On paper, the account of aspiring actresses Siti Aisyah and Doan Thi Huong – who get duped into committing an assassination – sounds like the plot of a Bond movie. Yet it was the specifics of the story and the complicated web as outlined in Doug Bock Clark’s feature for GQ, 'The Untold Story of Kim Jong-nam’s Assassination', that first captured the attention of Ryan White, who would go on to make Assassins.
Who Was Kim Jong-nam?
Given the fantastical nature of the assassination itself, in the documentary we’re given only a brief look into who Kim Jong-nam was and how his presence could have impacted North Korea’s current regime. As outlined in Anna Fifield’s biography for The Washington Post, the 45-year old was “the closest thing North Korea had to a reformer”, which was also what made him a threat.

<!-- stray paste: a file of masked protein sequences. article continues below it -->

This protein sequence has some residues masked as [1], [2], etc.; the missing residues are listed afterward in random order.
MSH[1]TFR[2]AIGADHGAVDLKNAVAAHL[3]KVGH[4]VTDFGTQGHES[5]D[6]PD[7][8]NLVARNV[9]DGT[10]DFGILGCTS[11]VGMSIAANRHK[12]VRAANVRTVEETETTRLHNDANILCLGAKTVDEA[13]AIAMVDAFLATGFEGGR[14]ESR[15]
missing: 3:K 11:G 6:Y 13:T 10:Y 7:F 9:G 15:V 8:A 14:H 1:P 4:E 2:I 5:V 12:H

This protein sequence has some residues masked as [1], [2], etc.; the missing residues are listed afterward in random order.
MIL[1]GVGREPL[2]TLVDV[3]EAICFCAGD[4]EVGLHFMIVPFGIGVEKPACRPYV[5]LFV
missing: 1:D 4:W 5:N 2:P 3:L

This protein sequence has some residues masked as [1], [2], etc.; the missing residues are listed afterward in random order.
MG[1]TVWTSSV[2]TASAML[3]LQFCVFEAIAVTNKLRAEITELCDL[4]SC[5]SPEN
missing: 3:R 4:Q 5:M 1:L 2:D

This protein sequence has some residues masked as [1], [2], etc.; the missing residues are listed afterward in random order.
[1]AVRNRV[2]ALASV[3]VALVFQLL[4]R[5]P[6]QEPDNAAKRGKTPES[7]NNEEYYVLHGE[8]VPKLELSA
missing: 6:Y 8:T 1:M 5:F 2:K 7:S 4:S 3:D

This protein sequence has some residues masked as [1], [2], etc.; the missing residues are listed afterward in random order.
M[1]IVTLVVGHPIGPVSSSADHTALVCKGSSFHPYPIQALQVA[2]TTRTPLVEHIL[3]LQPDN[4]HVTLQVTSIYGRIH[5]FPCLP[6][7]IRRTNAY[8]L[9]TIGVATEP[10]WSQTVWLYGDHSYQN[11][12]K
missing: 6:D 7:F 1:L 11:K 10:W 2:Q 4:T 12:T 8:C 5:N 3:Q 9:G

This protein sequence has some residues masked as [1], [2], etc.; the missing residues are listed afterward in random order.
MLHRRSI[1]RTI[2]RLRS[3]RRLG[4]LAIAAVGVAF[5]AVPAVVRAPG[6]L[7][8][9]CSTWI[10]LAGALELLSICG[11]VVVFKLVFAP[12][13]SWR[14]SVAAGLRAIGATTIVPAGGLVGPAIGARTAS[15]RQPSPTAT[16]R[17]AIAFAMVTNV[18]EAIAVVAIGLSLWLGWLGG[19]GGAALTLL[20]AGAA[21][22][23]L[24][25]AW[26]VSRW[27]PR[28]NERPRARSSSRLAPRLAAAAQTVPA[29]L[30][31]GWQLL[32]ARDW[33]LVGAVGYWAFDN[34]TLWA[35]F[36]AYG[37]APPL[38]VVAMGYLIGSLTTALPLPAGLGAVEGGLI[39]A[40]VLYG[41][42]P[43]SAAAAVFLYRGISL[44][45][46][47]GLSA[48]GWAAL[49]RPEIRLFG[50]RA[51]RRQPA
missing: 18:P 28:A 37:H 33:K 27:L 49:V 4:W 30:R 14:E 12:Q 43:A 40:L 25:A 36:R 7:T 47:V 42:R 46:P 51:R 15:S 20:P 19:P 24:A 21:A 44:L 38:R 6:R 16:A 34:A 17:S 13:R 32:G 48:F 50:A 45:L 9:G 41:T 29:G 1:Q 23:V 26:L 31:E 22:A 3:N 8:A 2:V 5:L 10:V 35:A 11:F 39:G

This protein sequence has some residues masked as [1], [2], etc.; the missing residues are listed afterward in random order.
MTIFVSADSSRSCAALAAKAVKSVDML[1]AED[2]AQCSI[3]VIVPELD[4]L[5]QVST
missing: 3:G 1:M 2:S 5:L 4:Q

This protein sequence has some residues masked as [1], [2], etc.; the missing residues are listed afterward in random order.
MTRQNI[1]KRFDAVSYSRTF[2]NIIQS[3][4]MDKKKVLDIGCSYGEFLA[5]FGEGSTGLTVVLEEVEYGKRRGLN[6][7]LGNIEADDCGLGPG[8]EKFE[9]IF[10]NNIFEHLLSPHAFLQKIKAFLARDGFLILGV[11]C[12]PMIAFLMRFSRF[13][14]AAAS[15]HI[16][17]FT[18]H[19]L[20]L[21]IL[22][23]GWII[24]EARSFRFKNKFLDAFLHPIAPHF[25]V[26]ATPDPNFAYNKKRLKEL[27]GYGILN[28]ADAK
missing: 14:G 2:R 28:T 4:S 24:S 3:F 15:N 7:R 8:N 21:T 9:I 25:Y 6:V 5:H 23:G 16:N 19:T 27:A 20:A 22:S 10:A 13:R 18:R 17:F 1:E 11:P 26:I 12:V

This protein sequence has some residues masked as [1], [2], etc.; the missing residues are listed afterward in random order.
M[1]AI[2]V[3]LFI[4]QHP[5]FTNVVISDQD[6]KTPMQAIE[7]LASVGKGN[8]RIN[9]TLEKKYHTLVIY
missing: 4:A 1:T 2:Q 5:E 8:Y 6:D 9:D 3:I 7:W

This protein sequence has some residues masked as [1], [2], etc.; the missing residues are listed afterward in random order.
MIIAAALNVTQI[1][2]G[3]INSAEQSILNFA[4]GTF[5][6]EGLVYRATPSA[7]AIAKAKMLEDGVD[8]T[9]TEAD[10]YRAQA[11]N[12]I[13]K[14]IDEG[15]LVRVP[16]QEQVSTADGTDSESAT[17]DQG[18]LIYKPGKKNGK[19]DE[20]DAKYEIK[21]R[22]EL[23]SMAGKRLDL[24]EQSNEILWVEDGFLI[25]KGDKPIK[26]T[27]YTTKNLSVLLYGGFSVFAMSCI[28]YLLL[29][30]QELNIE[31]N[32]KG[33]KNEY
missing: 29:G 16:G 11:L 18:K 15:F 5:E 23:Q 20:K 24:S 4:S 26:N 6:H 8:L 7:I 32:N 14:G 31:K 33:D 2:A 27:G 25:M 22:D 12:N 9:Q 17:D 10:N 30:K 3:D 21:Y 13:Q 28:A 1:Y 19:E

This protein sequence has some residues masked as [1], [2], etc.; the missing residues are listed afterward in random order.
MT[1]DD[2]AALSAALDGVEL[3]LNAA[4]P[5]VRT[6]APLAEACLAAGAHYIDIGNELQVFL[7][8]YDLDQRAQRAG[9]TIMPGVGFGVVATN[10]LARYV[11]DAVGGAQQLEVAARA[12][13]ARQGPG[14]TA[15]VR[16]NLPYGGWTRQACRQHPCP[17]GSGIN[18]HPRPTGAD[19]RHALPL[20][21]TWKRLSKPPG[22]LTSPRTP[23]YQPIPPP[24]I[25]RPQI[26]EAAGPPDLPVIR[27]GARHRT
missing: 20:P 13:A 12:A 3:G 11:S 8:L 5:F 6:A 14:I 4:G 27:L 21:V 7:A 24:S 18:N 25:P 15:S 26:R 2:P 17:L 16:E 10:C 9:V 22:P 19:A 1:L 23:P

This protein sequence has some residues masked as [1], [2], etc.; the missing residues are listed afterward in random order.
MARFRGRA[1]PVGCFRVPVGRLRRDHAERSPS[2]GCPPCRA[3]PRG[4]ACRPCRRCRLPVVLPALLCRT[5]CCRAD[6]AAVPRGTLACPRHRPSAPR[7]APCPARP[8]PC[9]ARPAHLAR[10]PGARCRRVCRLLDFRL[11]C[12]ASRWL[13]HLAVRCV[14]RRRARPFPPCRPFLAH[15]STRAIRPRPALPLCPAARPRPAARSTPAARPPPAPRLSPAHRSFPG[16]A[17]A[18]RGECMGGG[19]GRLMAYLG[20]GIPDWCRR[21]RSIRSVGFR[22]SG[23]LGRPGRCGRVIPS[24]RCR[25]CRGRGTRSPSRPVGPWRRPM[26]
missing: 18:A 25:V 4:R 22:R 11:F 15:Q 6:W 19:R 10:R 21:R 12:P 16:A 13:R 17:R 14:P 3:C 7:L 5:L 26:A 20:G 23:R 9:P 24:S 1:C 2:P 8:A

Assassins director Ryan White
Hailed as one of the most exciting upcoming documentarians, White made a splash in 2017 with the highly addictive The Keepers. The Netflix true crime series dug into the unsolved murder of a former nun – who was the highschool teacher of White’s aunt – and uncovered a web of corruption and deceit within the local Catholic church. It was nominated for an Emmy, along with his documentary feature The Case Against 8, which was a behind-the-scenes look at overturning the ban on gay marriage in California.